Consult your physician for possible screenings or tests used to diagnose PAD, and ask about treatment options to slow its progression. The latest medical evidence shows that an exercise program called vascular rehabilitation will be a beneficial part of the treatment by slowing down of PAD disease process. Prestigious institutions like American Heart Association and the American College of Cardiology recommend combating PAD with a supervised walking program.

“So, why walk with PAD when you can walk away from it!!”

What is vascular rehabilitation?

Vascular rehabilitation is a specially designed program using exercise and education to improve vascular health to slow down the progression of peripheral arterial disease. The prime focus of the program is to improve individual fitness levels, educating a patient on lifestyle modifications that help to cope with the symptoms of PAD, improve mobility, and manage various factors that may increase your risk for cardiovascular disease.

At progressive care, our dedicated physiotherapists with advanced degrees and experience in cardio vascular and pulmonary physiotherapy will design an exercise and educational program that Is tailored and individualized to the felt needs and fitnes goals of the patients, and your physician will be notified regularly about your progress.

Who are the candidates that can benefit from vascular rehabilitation?

Candidates for vascular rehabilitation include individuals who have had at least one of the following:

  • Intermittent claudication (leg discomfort) when walking
  • Diagnosis of peripheral arterial disease (PAD)
  • Arterial revascularization procedures such as surgery, angioplasty or stent
  • High risk factors associated with vascular disease (high cholesterol, high blood pressure, diabetes and tobacco use)

Advantages of Vascular Rehab

  • The Vascular Rehabilitation at progressive   offers many benefits, including:
  • Improving walking distance (endurance) in patients with intermittent claudication.
  • Improving quality of life and stress management.
  • Increasing muscular endurance and strength.
  • Reducing risk of PAD progression, thereby reducing cardiovascular risk factors.
  • Reducing the chance of further   hospitalization.
  • Reducing the risk of having another stroke or transient ischemic attack (TIA).

What’s the frequency and duration of the program?

The frequency of the program is two to three times a week and the duration of the program is usually four to eight weeks and program may include one monthly visit up to one year depending on the disease severity.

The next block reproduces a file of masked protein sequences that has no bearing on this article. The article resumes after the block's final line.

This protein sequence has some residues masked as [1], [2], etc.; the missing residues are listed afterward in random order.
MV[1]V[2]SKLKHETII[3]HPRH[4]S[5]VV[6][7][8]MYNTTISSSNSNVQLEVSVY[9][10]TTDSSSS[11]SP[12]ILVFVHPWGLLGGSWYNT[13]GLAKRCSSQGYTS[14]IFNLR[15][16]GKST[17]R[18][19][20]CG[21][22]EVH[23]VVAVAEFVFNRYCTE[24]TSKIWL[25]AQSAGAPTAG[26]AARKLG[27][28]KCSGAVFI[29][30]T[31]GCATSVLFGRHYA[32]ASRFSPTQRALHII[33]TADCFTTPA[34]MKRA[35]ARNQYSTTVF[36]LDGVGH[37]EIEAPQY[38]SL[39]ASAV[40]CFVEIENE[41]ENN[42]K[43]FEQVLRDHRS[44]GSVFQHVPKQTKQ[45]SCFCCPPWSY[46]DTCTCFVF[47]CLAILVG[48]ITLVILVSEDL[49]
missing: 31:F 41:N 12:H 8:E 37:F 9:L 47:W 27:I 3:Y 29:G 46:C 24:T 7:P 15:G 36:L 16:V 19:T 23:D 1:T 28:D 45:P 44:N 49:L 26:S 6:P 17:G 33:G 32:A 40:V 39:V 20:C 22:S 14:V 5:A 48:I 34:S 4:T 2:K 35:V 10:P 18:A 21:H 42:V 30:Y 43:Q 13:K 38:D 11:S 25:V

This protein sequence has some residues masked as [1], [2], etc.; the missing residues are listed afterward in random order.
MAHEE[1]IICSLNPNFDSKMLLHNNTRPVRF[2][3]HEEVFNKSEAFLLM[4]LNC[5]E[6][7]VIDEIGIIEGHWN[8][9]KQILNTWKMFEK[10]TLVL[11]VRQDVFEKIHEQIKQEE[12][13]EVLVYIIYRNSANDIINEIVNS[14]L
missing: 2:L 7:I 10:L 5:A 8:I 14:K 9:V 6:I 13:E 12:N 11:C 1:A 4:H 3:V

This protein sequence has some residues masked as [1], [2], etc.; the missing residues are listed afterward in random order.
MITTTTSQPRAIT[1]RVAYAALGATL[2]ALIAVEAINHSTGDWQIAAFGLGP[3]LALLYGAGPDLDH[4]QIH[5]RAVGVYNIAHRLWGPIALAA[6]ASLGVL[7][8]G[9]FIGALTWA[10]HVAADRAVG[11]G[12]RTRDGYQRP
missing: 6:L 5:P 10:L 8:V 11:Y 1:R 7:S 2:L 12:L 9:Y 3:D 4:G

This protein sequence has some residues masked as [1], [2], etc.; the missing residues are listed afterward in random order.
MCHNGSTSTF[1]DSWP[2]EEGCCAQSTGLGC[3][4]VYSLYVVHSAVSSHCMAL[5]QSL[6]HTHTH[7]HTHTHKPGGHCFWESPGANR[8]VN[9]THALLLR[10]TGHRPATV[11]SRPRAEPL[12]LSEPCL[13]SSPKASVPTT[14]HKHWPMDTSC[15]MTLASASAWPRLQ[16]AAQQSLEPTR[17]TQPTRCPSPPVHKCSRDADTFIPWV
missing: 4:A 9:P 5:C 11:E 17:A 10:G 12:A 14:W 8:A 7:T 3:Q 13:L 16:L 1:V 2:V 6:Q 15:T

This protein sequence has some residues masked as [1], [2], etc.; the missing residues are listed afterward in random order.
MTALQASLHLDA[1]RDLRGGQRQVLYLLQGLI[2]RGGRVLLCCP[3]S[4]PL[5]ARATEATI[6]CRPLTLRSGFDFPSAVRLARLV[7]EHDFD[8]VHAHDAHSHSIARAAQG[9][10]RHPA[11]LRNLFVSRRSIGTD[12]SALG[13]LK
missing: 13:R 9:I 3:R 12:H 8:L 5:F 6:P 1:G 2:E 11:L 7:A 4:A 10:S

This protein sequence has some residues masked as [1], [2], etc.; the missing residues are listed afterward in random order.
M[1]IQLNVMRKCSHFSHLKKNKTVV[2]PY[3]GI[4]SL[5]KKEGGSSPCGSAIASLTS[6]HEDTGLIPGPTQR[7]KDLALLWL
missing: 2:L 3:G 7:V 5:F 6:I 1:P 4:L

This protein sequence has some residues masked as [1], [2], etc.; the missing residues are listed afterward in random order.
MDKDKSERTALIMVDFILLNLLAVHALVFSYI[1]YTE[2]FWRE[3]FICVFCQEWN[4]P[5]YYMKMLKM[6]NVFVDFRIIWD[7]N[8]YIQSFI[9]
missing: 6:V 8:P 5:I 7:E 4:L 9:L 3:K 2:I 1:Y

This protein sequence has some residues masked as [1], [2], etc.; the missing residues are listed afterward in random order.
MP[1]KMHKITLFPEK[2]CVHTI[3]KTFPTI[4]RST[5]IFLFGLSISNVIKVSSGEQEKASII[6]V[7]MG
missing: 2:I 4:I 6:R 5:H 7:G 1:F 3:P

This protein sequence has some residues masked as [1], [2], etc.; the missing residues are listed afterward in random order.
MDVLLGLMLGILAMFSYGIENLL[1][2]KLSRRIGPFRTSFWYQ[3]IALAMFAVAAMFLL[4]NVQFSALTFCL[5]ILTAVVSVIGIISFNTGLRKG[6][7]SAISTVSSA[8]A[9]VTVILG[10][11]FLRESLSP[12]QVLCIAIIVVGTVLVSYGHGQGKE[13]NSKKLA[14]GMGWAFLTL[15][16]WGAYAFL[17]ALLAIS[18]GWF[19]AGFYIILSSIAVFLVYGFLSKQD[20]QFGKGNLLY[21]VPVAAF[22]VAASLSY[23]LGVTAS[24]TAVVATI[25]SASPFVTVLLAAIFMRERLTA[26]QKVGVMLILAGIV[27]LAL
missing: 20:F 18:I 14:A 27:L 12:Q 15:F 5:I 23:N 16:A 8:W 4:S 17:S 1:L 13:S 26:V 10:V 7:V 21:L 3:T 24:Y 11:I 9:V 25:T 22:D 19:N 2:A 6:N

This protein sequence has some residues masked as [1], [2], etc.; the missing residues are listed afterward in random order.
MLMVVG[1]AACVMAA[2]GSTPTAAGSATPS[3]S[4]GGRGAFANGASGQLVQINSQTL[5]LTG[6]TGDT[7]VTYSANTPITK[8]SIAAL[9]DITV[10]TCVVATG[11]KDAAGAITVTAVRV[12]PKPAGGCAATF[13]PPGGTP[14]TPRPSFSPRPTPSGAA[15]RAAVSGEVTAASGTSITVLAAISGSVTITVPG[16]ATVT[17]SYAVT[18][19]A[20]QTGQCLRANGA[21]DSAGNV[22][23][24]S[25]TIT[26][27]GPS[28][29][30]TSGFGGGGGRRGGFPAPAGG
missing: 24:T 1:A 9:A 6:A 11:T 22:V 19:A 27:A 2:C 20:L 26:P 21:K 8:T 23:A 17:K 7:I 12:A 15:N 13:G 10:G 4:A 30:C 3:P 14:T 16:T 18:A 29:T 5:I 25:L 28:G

Diseases of the respiratory tract, whether acute or chronic , accounts for one third of all physician consultations and it’s also estimated that regardless of the immediate cause of the admission one third of the hospitalized patients have a problem with their respiratory system globally. The numbers in India would be much higher. Pulmonary disease affects the ability of physical performance including the activities of daily living due to a decrease in the exercise capacity depending on the type and severity of the disease. This is further amplified and aggravated by physical activity leading to dyspnea and fatigue which initiate the perpetuating process of anxiety, activity avoidance and landing up in a progressive disability.

What is Pulmonary Rehabilitation?

Pulmonary rehabilitation is a structured, “evidence-based, multidisciplinary, and comprehensive intervention for patients with chronic lung diseases who are symptomatic and often have decreased daily life activities.” (ATS- American Thoracic Society/ERS- European Respiratory Society statement on pulmonary rehabilitation)

At Progressive Care we have an outpatient pulmonary rehabilitation program that is customized and tailored to individual client/patient  needs, which includes education and exercise that help to manage  breathing problems, increase  stamina (energy) , decrease  breathlessness and thereby  improve well being of the patients with chronic lung diseases.

What are the benefits of pulmonary rehabilitation?

  • Improve your quality of life i.e., Helps you function better in your daily life.
  • Increase your exercise ability.
  • Decrease the symptoms of your disease or condition.
  • Help you manage anxiety and depression.

Who should have pulmonary rehabilitation?

Any individual who have a chronic pulmonary disease affecting their functional status and therefore a compromise in their quality of life are suggested for pulmonary rehabilitation. Patients with chronic obstructive pulmonary disease, asthma, bronchiectasis, cystic fibrosis, pulmonary fibrosis, neuromuscular disease and patients with a lung volume reduction surgery will benefit from participating in a pulmonary rehabilitation program.

Who shouldn’t have pulmonary rehabilitation?

Patients with following conditions are not suggested for pulmonary rehabilitation.

  • Severe cognitive impairment.
  • Severe psychotic disturbance.
  • A relevant infectious disease.
  • Unstable cardiovascular disease (e.g. unstable angina, aortic valve disease, unstable pulmonary hypertension).